On Appeal from the United States District Court for the District of New Jersey (Dist. Ct. No. 01-cv-03181) District Judge: Hon. William G. Bassler
Before: BECKER,*fn1 Chief Judge, McKEE and HILL,*fn2 Circuit Judges
The opinion of the court was delivered by: McKEE, Circuit Judge
The Immigration and Naturalization Service appeals the district court's determination that § 212(h) of the Immigration and Nationality Act ("INA")*fn3 violates the equal protection component of the 5th Amendment's Due Process Clause. In her cross-appeal, Rita Dipeppe challenges the District Court's ruling that she is not entitled to seek relief from removal under INA § 212(c).*fn4 For the reasons that follow, we will reverse the District Court's order as to § 212(h) and affirm it as to § 212(c).
I. INA §§ 212(h) AND 212(c)
INA § 212(h) previously gave the Attorney General the discretion to waive an alien's inadmissibility for crimes of moral turpitude if an alien was a spouse, parent, or child of a United States citizen or permanent resident alien, and the alien seeking the waiver could demonstrate that denial of admission would cause extreme hardship to the citizen or permanent resident alien. INA § 212(h)(1)(B). However, Congress amended § 212(h) in 1996. That provision of the INA now removes this discretion in the case of aliens who were previously admitted as permanent residents and had either been convicted of an aggravated felony or had not resided in the United States for seven continuous years. INA § 212(h).*fn5 The statute applies only to aliens who have the status of legal permanent resident ("LPR"), it does not apply to non-legal permanent resident aliens ("non-LPR").*fn6
Thus, an alien who is a non-LPR may still attempt to have the Attorney General waive eligibility for removal. See DeLeon-Reynoso v. Aschroft, 293 F.3d 633, 637 (3d Cir. 2002) (describing statutory distinction); and In re Michel, 21 I & N Dec. 1101, 1104 (B.I.A. 1998)(same).
Prior to repeal, § 212(c) also gave the Attorney General the authority to waive inadmissibility of otherwise deportable or excludable legal aliens. INS v. St. Cyr, 533 US 289, 294 (2001). Although § 212(c) only applied to exclusion proceedings on its face, the Board of Immigration Appeals ("BIA") also allowed any permanent resident alien with lawful unrelinquished domicile of seven consecutive years to apply for a discretionary waiver from deportation. Id. at 295. If the application was granted, deportation proceedings were terminated and the alien could remain in the United States as a permanent resident. As might be expected, the number of aliens relying upon eligibility for § 212(c) waivers began to increase as Congress broadened the definition of deportable offenses. Id. at 295-96.
In 1990, Congress amended § 212(c) to preclude relief for anyone convicted of an aggravated felony who had served a term of imprisonment of at least five years. INS v. St. Cyr, 533 U.S. 289, 295-96 (2001). In 1996, Congress repealed § 212(c) in its entirety by enacting certain provisions of the Antiterrorism and Effective Death Penalty Act ("AEDPA"), and the Illegal Immigration Reform and Immigrant Responsibility Act ("IIRIRA"). Section 212(c) was replaced with a new § 240A which "permits the Attorney General... in her discretion to cancel removal in certain circumstances, but not when the alien has been convicted of an aggravated felony as defined by the INA." Xu Cheng v. INS, 206 F.3d 308, 312 (3rd Cir. 2000) (emphasis added). IIRIRA § 304(b), 110 Stat. 3009-597 (repealing § 212(c)); see also IIRIRA § 304(b), 110 Stat. 3009-594 (creating 8 U.S.C. § 1229(b)).*fn7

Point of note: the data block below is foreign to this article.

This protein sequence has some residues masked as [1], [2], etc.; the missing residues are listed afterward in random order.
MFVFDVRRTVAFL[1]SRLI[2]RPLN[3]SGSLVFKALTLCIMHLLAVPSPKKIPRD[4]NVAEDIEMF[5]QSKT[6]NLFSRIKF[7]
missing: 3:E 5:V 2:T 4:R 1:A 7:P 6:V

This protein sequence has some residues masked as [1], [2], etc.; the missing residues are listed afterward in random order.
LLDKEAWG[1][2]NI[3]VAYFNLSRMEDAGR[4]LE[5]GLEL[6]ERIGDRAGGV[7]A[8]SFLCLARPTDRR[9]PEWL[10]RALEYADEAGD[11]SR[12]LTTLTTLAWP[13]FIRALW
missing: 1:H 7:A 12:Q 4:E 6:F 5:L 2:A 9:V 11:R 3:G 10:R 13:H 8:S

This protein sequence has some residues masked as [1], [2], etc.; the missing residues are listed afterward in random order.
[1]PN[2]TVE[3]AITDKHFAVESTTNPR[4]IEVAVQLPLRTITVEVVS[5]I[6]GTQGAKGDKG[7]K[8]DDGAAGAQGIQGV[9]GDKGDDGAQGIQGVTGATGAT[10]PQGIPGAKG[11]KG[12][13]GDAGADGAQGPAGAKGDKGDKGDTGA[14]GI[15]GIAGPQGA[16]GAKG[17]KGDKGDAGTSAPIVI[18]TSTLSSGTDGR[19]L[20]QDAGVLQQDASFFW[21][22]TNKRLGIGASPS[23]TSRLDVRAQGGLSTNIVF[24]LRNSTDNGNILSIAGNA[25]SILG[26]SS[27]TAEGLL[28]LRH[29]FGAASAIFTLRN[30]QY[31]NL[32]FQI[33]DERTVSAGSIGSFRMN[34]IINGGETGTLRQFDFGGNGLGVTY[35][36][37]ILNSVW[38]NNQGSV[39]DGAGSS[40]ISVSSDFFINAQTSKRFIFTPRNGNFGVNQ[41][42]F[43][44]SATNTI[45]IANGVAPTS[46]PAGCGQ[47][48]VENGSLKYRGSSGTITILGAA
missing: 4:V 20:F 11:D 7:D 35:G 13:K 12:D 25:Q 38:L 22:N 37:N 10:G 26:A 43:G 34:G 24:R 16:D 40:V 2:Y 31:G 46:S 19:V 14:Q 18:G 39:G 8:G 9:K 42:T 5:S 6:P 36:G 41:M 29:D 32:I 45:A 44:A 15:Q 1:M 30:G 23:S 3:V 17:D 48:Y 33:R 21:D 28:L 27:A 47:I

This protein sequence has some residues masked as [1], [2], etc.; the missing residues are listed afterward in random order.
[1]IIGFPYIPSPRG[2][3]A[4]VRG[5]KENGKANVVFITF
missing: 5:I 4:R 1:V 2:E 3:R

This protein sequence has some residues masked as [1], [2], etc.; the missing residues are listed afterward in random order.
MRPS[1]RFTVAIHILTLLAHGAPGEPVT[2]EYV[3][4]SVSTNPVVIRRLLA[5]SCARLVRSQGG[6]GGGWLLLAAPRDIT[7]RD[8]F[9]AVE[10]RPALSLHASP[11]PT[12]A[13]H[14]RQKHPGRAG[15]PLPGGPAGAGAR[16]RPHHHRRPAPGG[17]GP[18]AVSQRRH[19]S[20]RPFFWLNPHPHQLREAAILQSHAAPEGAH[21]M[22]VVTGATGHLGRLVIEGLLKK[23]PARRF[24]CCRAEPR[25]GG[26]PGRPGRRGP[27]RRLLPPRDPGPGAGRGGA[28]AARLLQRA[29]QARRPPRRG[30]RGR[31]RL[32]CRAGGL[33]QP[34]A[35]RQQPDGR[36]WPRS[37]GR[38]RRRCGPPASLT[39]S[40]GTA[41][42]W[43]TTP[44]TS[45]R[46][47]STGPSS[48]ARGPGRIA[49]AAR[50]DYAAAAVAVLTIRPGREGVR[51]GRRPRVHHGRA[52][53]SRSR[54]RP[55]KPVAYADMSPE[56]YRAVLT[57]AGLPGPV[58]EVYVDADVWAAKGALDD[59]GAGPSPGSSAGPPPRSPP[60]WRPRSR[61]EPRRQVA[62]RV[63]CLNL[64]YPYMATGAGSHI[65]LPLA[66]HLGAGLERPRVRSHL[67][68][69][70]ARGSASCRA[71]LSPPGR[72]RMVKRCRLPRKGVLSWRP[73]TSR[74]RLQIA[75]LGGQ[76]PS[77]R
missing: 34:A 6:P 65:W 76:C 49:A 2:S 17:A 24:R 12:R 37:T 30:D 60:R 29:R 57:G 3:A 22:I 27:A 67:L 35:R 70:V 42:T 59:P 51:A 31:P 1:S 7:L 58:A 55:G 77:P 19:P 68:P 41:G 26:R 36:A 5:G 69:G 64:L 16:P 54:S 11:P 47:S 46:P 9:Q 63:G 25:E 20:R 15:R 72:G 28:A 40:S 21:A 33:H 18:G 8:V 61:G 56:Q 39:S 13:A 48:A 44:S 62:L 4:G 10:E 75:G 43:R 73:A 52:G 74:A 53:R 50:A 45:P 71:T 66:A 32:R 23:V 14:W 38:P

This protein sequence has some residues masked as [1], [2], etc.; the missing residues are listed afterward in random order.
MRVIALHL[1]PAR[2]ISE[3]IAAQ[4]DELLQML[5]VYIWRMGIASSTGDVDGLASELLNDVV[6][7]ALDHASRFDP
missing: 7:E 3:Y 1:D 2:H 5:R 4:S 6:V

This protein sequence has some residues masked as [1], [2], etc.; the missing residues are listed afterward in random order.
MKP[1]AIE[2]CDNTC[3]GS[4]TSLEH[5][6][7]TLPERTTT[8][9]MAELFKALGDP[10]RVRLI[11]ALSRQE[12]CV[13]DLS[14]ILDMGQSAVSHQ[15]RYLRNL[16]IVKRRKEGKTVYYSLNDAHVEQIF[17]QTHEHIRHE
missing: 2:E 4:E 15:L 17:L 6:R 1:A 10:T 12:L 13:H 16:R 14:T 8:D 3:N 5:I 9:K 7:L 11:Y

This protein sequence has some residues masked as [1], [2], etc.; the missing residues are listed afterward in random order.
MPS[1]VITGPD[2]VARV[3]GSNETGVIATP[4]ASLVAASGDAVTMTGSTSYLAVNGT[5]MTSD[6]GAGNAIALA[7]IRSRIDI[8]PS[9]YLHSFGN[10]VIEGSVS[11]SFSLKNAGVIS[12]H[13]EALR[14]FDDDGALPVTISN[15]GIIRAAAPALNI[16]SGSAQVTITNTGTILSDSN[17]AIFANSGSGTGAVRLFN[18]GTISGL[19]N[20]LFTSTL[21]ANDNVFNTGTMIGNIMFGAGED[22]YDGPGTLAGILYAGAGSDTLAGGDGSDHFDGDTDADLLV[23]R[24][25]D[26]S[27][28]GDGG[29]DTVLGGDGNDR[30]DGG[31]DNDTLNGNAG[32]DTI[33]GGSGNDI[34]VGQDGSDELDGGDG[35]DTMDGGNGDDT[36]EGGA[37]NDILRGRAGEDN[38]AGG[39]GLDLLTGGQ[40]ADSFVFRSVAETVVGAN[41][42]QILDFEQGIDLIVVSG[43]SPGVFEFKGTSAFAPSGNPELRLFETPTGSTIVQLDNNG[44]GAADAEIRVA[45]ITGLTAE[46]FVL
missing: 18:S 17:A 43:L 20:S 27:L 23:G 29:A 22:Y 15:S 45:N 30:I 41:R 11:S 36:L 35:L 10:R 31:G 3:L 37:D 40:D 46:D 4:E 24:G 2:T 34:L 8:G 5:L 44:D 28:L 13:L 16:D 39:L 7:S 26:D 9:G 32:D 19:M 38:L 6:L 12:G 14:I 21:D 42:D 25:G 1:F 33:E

Rita DiPeppe is a native and citizen of Italy who was admitted to the United States on September 21, 1955 as an LPR. On August 5, 1992 she pled guilty to aggravated manslaughter after fatally shooting her husband with a handgun.*fn8 She was sentenced to a term of twenty-seven years imprisonment with nine years of parole ineligibility. Based on her conviction, the INS issued and served upon DiPeppe an Order to Show Cause ("OSC") and Notice of Hearing dated September 24, 1992. Those documents informed DiPeppe that the INS was leveling deportation charges against her under former INA § 241(a)(2)(iii), 8 U.S.C. § 1251(a)(2)(A)(iii) based upon her conviction for a crime defined as an "aggravated felony" under the INA.
However, the INS never filed its OSC or Notice of Hearing with the Immigration Court.*fn9
Thereafter, DiPeppe attempted to obtain a waiver of deportation under INA § 212(c) by filing Form I-191 (Application for Advance Permission to Return to Unrelinquished Domicile) with the INS. On November 29, 1995, the New Jersey District Director of the INS denied DiPeppe's application on the merits. The Director concluded that DiPeppe's conviction for aggravated manslaughter precluded the Attorney General's favorable exercise of discretion. DiPeppe's counsel subsequently made several attempts to schedule a hearing with the INS so that her waiver application could be considered by an ...